The Trump administration is poised to declare China among the world’s worst offenders on human trafficking, US officials said Monday, putting the world’s most populous country in the same category as North Korea, Zimbabwe and Syria,

    Related: Rex Tillerson: 'America first' means divorcing our policy from our values

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    Company did read emails in personal Gmail accounts to target users with tailored adverts but said it would stop

    Google will stop scanning the content of emails sent by Gmail users in an attempt to reassure business customers of the confidentiality of their communications.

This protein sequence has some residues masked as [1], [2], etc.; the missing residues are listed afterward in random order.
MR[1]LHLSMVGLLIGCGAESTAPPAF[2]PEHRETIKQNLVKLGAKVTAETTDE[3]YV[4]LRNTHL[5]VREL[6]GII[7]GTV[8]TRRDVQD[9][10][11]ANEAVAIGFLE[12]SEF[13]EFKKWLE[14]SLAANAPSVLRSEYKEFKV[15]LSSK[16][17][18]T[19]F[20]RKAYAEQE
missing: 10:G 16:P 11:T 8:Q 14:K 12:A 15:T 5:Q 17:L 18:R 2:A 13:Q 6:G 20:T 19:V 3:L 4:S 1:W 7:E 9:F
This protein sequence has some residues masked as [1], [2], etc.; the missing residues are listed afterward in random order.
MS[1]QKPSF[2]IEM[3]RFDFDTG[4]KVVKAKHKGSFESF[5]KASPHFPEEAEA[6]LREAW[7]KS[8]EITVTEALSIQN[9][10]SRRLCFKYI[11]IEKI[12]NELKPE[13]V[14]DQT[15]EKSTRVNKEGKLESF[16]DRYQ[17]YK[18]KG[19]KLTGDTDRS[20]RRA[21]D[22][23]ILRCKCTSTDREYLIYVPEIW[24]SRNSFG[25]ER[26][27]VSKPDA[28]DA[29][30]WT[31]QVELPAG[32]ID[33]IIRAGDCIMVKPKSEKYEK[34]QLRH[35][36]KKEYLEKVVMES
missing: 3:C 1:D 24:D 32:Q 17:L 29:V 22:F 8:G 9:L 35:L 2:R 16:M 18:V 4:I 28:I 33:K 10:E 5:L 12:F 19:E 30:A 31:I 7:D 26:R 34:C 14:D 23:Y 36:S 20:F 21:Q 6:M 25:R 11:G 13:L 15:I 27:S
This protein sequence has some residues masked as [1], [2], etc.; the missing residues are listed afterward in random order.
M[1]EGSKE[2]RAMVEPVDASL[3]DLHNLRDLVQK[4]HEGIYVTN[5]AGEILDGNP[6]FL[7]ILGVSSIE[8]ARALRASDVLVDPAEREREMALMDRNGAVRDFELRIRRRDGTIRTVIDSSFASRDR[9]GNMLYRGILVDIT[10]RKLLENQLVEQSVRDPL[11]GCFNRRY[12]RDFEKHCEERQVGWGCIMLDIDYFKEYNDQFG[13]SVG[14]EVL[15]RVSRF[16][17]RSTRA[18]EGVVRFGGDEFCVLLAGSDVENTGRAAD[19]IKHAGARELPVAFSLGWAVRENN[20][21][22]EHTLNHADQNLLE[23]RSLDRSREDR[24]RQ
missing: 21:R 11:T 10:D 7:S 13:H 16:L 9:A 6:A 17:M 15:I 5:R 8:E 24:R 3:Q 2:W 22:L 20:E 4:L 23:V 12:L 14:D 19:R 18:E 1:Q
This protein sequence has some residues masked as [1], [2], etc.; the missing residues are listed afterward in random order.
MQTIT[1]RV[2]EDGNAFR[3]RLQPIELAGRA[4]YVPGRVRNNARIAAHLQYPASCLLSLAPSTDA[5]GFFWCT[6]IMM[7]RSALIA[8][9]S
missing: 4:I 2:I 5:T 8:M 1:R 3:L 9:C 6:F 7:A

The company did read the emails in personal Gmail accounts in order to target users with personalised adverts but said in a blogpost it would stop doing so in order to “more closely align” its business and consumer products. Its business offering, part of G Suite, has never involved scanning emails.

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    Edi Rama’s Socialist party appears on course to win over 45% of vote after campaign focussed on closer ties with west

    Albania’s prime minister, the artist turned politician Edi Rama, is poised to be returned to power following parliamentary elections seen as key to the country’s future prospects of EU membership.

    As ballots continued to be counted on Monday, an exit poll showed Rama and his Socialist party on course to win between 45% and 49% of the vote.

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    Supreme court agrees to hear arguments on legality of controversial order in the fall after lifting significant elements of lower court orders to block ban